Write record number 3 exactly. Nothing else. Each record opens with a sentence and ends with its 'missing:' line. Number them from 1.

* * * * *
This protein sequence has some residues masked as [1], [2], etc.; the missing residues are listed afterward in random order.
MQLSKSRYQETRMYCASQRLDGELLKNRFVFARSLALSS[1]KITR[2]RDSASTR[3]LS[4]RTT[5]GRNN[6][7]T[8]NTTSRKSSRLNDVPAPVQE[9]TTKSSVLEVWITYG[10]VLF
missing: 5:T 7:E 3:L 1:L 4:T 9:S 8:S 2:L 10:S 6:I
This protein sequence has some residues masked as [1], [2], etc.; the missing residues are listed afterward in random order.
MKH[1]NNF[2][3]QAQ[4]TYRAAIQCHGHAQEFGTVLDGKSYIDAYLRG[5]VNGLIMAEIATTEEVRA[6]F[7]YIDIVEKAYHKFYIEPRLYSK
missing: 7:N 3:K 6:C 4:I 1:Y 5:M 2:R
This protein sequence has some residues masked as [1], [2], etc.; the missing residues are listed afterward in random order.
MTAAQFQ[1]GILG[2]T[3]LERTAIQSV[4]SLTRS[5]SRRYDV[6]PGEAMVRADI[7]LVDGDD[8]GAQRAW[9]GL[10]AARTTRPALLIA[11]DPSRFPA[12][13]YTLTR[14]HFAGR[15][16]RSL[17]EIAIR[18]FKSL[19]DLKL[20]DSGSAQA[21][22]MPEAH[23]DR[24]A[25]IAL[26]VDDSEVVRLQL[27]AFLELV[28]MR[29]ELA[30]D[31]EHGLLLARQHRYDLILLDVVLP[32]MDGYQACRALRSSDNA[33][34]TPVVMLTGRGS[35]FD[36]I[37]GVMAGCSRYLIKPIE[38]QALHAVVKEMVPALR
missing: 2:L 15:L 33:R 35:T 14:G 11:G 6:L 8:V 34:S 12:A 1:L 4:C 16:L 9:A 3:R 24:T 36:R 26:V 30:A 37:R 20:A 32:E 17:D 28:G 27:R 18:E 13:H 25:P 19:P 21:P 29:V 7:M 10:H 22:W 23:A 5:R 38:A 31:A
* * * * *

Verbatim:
This protein sequence has some residues masked as [1], [2], etc.; the missing residues are listed afterward in random order.
MTAAQFQ[1]GILG[2]T[3]LERTAIQSV[4]SLTRS[5]SRRYDV[6]PGEAMVRADI[7]LVDGDD[8]GAQRAW[9]GL[10]AARTTRPALLIA[11]DPSRFPA[12][13]YTLTR[14]HFAGR[15][16]RSL[17]EIAIR[18]FKSL[19]DLKL[20]DSGSAQA[21][22]MPEAH[23]DR[24]A[25]IAL[26]VDDSEVVRLQL[27]AFLELV[28]MR[29]ELA[30]D[31]EHGLLLARQHRYDLILLDVVLP[32]MDGYQACRALRSSDNA[33][34]TPVVMLTGRGS[35]FD[36]I[37]GVMAGCSRYLIKPIE[38]QALHAVVKEMVPALR
missing: 2:L 15:L 33:R 35:T 14:G 11:G 6:L 8:V 34:S 12:A 1:L 4:C 16:L 9:A 3:R 24:T 36:R 26:V 30:A 37:R 20:A 32:E 17:D 28:G 27:R 18:E 13:H 25:P 19:P 21:P 29:V 7:M 10:H 22:W 23:A 5:R 38:A 31:A